Content Times:
0:12 Turn off your phone
0:36 Silence extraneous noises
1:00 Post a “Do Not Disturb” sign
1:26 Make sure you are actually recording
1:41 Look at the camera
2:08 Think about the video background
2:30 Remain stationary
2:52 Use big text
3:44 DON’T USE ALL CAPS!
3:55 Use drop shadow
4:20 Video length
4:53 Speak at a normal pace
5:22 Summary

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Next Big Future: Cambridge Professor of Neuroscience Communication says Brain Uploading is possible into a 100 trillion circuit system

Next Big Future: Cambridge Professor of Neuroscience Communication says Brain Uploading is possible into a 100 trillion circuit system | PhD Research | Scoop.it
Dr Hannah Critchlow strips down the brain. Using Radio, TV and Festival platforms she designs, produces and presents brainy interactive experiences for the public. She has featured on BBC, Sky and ITV channels and presented live events to over 30, 000 people across the globe. She is Neuroscience public engagement professor at Cambridge University.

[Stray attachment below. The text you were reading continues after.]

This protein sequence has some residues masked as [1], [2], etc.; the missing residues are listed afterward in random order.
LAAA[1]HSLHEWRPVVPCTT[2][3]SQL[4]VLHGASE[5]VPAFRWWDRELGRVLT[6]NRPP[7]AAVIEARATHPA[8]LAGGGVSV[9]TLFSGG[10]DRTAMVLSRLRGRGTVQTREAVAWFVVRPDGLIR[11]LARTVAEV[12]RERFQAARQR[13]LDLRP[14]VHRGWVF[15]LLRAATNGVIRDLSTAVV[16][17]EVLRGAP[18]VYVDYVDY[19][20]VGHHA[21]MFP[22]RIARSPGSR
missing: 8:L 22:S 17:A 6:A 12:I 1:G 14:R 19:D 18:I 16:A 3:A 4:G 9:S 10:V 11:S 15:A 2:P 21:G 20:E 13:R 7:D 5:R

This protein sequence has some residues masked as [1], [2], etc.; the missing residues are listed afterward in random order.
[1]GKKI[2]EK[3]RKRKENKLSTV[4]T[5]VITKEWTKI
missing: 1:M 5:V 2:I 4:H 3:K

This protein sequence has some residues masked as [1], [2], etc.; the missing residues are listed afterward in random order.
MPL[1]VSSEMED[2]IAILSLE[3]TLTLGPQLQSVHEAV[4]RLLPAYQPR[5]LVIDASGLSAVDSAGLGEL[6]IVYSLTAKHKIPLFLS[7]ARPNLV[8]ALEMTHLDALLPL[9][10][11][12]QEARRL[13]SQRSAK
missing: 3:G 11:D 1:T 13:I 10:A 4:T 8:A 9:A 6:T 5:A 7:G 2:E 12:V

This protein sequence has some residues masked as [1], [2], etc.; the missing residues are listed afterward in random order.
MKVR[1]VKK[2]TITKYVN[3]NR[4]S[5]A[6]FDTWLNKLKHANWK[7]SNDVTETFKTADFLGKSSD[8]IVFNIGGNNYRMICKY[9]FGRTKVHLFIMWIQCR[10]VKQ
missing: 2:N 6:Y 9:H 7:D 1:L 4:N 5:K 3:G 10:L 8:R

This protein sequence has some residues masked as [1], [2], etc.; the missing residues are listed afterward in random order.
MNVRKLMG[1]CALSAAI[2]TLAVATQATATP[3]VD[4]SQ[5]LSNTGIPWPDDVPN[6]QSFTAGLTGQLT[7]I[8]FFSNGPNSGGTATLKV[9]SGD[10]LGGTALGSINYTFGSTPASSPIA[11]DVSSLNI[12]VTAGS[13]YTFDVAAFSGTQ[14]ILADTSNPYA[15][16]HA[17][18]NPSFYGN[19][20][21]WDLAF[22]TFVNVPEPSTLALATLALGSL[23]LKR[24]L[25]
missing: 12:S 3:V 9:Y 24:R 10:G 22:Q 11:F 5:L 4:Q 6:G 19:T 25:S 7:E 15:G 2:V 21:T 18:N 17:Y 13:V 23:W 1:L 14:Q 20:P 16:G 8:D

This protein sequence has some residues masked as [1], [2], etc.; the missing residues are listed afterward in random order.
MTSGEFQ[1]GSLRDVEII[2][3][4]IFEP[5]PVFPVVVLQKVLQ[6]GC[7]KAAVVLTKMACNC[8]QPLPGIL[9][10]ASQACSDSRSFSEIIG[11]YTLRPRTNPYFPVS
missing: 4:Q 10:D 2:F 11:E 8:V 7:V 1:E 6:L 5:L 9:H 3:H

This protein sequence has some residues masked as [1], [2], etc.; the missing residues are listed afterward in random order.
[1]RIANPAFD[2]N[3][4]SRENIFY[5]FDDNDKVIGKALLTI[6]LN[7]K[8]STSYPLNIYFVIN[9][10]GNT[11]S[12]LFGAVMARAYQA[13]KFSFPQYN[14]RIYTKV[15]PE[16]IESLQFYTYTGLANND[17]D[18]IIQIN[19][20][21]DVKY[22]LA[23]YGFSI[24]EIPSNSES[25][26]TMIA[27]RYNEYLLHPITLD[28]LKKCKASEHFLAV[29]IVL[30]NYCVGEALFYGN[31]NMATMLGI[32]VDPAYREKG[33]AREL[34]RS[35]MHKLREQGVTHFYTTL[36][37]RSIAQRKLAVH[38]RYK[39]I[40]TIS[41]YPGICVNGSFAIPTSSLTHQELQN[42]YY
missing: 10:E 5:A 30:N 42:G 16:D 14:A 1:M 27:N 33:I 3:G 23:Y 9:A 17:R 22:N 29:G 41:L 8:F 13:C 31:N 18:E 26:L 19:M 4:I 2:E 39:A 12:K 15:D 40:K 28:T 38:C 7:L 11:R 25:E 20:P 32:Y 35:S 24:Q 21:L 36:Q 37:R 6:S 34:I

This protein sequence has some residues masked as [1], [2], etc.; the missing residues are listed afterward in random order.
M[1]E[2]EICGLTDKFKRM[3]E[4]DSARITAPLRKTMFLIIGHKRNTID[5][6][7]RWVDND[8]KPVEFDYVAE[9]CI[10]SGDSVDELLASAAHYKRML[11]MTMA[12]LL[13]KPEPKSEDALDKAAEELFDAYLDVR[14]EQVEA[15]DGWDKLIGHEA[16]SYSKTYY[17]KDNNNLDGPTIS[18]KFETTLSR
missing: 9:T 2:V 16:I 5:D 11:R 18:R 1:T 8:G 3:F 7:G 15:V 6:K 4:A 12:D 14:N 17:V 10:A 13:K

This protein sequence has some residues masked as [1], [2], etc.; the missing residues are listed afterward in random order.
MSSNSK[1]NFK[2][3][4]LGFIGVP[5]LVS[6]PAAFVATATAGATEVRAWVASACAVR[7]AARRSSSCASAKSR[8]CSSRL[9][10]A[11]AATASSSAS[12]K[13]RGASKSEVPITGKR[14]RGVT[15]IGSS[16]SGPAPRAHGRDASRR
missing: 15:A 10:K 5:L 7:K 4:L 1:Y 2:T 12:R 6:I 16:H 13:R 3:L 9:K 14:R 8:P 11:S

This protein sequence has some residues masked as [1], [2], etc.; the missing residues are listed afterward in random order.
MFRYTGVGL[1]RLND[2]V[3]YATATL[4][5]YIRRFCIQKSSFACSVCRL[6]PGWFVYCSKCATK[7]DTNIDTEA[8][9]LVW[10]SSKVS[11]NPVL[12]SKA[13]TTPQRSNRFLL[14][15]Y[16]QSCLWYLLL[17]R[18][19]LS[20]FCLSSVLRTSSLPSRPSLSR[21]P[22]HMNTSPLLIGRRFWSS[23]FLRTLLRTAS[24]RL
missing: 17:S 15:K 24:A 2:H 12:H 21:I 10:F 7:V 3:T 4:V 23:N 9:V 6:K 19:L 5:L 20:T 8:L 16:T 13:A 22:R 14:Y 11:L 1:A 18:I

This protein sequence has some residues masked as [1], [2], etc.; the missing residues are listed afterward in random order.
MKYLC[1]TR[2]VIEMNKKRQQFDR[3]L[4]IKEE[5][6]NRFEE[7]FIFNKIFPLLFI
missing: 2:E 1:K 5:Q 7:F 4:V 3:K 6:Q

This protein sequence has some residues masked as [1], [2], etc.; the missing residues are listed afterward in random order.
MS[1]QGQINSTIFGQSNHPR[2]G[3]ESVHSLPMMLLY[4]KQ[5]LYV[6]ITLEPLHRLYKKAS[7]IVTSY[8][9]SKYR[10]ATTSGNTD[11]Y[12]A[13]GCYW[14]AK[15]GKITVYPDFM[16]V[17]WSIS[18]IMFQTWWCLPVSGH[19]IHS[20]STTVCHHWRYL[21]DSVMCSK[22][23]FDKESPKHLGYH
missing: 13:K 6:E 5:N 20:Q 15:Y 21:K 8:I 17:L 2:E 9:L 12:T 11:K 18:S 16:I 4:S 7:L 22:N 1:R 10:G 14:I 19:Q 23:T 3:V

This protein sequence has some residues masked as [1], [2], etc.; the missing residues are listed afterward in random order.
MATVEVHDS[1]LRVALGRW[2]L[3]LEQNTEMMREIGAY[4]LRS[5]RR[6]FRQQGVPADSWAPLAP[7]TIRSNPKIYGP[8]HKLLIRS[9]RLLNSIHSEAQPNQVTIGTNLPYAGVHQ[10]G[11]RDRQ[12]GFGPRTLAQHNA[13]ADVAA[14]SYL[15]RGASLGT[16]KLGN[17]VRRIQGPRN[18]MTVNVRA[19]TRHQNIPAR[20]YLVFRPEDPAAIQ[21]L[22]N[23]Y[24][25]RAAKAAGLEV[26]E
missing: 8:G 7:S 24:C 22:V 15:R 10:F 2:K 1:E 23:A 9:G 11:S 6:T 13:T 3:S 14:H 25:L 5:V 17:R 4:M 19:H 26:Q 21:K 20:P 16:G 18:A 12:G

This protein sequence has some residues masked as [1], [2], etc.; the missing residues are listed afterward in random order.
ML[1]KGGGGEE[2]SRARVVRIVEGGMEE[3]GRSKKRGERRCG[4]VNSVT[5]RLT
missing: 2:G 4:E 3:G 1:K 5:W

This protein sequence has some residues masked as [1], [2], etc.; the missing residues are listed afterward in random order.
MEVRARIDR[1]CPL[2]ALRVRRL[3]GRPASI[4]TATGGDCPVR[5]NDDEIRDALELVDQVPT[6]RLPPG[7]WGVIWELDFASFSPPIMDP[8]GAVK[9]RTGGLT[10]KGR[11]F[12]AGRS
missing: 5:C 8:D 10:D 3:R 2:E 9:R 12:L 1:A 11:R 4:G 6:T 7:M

In 2014 Hannah was named as a Top 100 UK scientist by the Science Council for her work in science communication.


At the Telegraph UK, Dr Hannah Critchlow said that if a computer could be built to recreate the 100 trillion connections in the brain their it would be possible to exist inside a programme.

Dr Critchlow, who spoke at the Hay Festival on ‘busting brain myths’ said that although the brain was enormously complex, it worked like a large circuit board and scientists were beginning to understand the function of each part.

Asked if it would be possible one day to download consciousness onto a machine, she said: “If you had a computer that could make those 100 trillion circuit connections then that circuit is what makes us us, and so, yes, it would be possible.

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Science’s Path From Myth to Multiverse | Quanta Magazine

Science’s Path From Myth to Multiverse |  Quanta Magazine | PhD Research | Scoop.it